Time to sue the Trump rally disruptors and criminalize blocking highways

With the mainstream media continuing to blame Trump supporters for the efforts of their opponents to shut down their free speech rights, it may be time to adopt the tactics the left favors to get its way: lawsuits.  That’s the suggestion of John Banzhaf, a George Washington University law professor who defies categorization politically but is often labeled a “gadfly. ”  He explains:

 

With the mainstream media continuing to blame Trump supporters for the efforts of their opponents to shut down their free speech rights, it may be time to adopt the tactics the left favors to get its way: lawsuits.  That’s the suggestion of John Banzhaf, a George Washington University law professor who defies categorization politically but is often labeled a “gadfly. ”  He explains:

 

Law professor Glenn Reynolds of Instapundit elaborates:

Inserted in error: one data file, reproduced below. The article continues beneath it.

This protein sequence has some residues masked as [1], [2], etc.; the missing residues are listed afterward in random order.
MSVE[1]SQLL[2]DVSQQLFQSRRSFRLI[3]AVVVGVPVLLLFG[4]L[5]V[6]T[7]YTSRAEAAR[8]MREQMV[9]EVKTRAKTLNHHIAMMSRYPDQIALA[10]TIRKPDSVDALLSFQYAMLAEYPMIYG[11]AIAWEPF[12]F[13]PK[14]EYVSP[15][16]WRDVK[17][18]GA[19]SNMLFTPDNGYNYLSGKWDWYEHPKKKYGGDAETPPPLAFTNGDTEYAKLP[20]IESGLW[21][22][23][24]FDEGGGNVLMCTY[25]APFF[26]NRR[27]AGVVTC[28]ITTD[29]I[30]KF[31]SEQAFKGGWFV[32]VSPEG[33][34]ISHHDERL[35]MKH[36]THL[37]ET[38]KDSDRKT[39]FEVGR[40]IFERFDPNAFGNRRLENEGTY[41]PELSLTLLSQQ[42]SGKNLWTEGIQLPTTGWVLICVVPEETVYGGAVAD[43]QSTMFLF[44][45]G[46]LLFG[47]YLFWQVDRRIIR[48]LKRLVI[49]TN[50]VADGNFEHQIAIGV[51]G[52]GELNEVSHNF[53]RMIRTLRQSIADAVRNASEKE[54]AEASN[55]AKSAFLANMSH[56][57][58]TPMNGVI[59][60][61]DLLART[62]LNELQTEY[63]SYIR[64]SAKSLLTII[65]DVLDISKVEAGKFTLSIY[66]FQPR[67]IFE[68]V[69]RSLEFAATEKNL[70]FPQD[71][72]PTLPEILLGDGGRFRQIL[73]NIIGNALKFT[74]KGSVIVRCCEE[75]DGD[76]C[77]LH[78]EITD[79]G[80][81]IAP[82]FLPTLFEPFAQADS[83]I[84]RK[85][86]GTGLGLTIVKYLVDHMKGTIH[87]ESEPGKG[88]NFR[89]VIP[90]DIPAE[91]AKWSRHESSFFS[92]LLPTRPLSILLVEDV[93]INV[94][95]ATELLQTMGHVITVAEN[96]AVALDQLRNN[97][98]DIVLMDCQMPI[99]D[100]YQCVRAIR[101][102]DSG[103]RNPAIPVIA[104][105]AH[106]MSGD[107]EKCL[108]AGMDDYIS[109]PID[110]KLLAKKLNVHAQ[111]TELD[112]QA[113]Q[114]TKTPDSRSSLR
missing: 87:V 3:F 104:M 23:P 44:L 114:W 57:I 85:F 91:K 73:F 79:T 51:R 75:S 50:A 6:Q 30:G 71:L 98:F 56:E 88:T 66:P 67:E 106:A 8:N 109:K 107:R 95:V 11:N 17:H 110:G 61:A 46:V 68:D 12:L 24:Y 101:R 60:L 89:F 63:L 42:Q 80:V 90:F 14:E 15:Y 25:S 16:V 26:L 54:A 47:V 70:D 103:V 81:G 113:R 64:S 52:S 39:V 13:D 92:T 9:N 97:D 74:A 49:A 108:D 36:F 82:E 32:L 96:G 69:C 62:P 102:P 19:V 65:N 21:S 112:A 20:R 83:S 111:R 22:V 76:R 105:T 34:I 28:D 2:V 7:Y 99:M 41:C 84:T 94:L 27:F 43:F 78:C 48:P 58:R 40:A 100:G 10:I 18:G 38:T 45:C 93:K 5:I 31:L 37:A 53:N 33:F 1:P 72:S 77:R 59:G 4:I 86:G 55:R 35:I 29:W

Silly man. It’s different when you sue Republicans. More seriously, though, there is a lot of coordination among people and groups with sufficient assets to be worth suing here. And the discovery would be delicious.

If Soros, who backs MoveOn, an organization that has urged shutdowns, could be held liable, Trump might get even richer.

Meanwhile, Jazz Shaw of Hot Air suggests criminaization of protests that block highways:

 Intentionally shutting down a highway – particularly one which serves as an effective choke point to an entire community – is not a “protest.” It’s a violation of the law which serves no interest in terms of free speech or messaging. Minnesota recently introduced legislation which would make the authors of such disruption pay for the extra costs imposed on the local community. Arizona and the rest of the states should look into similar remedies since this is quickly turning into the new normal. The Sheriff could (and should) have arrested everyone blocking that road, gotten all of their information and ensured that they were held responsible for the costs in addition to spending a bit of time behind bars to remind them of the serious consequences of their actions. As long as we keep treating this sort of criminal behavior as acceptable, normal demonstrations of free speech we will only embolden more scofflaws considering similar dangerous actions.